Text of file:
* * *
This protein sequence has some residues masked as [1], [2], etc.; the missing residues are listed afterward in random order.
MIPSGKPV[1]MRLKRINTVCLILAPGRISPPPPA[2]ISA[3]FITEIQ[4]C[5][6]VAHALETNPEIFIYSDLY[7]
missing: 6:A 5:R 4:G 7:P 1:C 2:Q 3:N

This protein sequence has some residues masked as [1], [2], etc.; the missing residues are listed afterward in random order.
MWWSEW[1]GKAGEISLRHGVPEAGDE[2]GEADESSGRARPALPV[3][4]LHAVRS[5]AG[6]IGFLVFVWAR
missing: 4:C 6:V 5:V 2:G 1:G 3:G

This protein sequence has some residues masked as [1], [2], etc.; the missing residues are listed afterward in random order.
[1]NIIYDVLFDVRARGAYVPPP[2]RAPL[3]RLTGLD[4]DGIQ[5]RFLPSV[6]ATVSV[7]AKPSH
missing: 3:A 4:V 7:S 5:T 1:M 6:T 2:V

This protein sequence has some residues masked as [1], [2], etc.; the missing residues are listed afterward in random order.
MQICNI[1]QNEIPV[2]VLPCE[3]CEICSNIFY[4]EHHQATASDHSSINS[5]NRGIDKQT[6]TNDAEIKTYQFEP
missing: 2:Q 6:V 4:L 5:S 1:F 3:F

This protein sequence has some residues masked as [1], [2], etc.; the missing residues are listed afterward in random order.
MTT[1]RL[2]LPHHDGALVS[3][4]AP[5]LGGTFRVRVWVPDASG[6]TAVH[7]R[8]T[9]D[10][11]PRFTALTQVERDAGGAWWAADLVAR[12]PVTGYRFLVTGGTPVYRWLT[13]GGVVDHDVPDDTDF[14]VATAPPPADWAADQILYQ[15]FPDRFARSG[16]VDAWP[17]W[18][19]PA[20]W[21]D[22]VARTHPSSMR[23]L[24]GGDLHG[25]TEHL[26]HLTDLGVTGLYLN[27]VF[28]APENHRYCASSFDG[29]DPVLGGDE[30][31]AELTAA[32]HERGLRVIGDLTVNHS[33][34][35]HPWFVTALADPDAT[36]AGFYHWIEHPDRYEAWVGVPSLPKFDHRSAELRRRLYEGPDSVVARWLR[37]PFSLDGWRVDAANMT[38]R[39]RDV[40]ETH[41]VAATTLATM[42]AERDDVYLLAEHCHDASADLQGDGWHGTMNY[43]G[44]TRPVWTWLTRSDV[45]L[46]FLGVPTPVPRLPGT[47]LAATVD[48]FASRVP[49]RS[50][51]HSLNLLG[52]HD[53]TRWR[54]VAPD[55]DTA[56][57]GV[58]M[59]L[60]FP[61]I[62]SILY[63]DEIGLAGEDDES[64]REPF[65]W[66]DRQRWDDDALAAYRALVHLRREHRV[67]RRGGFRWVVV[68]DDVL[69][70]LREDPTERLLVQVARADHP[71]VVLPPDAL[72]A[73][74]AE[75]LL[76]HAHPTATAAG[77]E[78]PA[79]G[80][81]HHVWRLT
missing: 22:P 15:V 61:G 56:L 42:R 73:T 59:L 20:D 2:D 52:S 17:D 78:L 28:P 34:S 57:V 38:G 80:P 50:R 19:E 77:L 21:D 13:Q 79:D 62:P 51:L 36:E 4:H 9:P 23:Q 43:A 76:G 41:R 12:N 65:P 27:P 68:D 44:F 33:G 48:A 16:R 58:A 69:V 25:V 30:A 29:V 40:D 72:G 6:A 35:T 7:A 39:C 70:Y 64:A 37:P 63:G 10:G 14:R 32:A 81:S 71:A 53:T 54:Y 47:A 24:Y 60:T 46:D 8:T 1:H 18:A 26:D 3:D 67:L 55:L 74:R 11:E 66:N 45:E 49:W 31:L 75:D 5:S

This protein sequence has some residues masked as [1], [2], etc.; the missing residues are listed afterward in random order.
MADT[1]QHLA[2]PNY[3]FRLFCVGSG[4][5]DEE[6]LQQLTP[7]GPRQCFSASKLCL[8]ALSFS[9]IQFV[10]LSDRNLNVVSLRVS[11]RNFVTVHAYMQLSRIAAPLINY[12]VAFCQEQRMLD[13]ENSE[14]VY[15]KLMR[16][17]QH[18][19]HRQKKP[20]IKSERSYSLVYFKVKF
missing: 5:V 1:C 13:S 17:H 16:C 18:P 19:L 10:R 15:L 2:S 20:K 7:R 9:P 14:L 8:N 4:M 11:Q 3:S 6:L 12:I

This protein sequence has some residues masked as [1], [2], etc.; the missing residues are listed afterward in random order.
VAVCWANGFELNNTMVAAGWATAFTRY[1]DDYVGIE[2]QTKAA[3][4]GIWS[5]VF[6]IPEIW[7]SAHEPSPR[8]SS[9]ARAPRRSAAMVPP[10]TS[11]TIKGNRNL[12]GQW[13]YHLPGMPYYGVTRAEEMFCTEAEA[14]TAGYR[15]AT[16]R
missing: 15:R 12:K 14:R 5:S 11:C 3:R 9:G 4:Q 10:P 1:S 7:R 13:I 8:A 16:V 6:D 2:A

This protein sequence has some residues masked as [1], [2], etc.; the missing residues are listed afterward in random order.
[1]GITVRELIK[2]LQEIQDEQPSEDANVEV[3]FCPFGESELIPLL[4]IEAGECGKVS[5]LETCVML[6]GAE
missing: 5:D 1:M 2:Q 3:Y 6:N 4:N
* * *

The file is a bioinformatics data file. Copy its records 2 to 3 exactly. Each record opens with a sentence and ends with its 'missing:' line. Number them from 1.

This protein sequence has some residues masked as [1], [2], etc.; the missing residues are listed afterward in random order.
MWWSEW[1]GKAGEISLRHGVPEAGDE[2]GEADESSGRARPALPV[3][4]LHAVRS[5]AG[6]IGFLVFVWAR
missing: 4:C 6:V 5:V 2:G 1:G 3:G

This protein sequence has some residues masked as [1], [2], etc.; the missing residues are listed afterward in random order.
[1]NIIYDVLFDVRARGAYVPPP[2]RAPL[3]RLTGLD[4]DGIQ[5]RFLPSV[6]ATVSV[7]AKPSH
missing: 3:A 4:V 7:S 5:T 1:M 6:T 2:V